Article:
OPEN DOOR PSYCHOTHERAPY
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Celebrating over 10 years!
Tools for Stress Reducation & Mindfulness
How can therapy help me reduce the stress in my life? Many would agree that what passes for a “normal pace” in contemporary North American life, actually requires most individuals –college students, parents, employees, and, increasingly adolescents and children – to keep moving through life with mind-boggling speed. It is no wonder that so many people suffer from the debilitating physical and emotional consequences of the seemingly endless demands of daily living. This pace eventually takes its toll on the very relationships that we are working so hard to maintain.
Therapy may help highly stressed individuals by normalizing that this sense of overwhelm is common and by offering the reassurance that there are effective tools and strategies available to bring relief. For example, therapy can help individuals learn simple and portable techniques for reducing stress when it is happening (when you are late and sitting in traffic, when your teenager is ‘acting out’ - again, or when you are having an argument with your partner). It can also help you to learn more general stress reduction maintenance strategies for keeping stress at bay throughout your life – so that you are cooler and calmer well before blood-pressure-raising events even arise.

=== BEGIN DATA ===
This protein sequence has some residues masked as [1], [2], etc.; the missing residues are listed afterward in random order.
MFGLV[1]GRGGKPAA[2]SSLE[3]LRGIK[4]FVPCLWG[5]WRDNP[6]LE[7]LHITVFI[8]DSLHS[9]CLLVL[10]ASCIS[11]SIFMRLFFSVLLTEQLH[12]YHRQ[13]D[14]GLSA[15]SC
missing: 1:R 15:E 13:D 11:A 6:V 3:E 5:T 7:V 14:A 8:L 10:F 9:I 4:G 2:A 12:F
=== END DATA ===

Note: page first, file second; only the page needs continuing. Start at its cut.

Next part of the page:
What is “mindfulness”?
According to The Greater Good Science Center in at UC Berkeley, Mindfulness “means maintaining a moment-by-moment awareness of our thoughts, feelings, bodily sensations, and surrounding environment.” Over the past 20 years, and with the advocacy of researchers like Jon Kabat-Zinn MD, and his Mindfulness-Based Stress Reduction (MBSR) program, launched at the University of Massachusetts Medical School in 1979, mindfulness has developed from its roots in Buddhism, to become a secular strategy for living that promotes physical and psychological health.
I teach clients to apply strategies and tools from the vast literature and research from the field of Mindfulness and Mindfulness Meditation to alleviate or ease the following symptoms:
Mild to moderate Depression
Generalized Anxiety/Social Anxiety/OCD
To learn more about Mindfulness and its benefits check out The Greater Good’s wonderful website: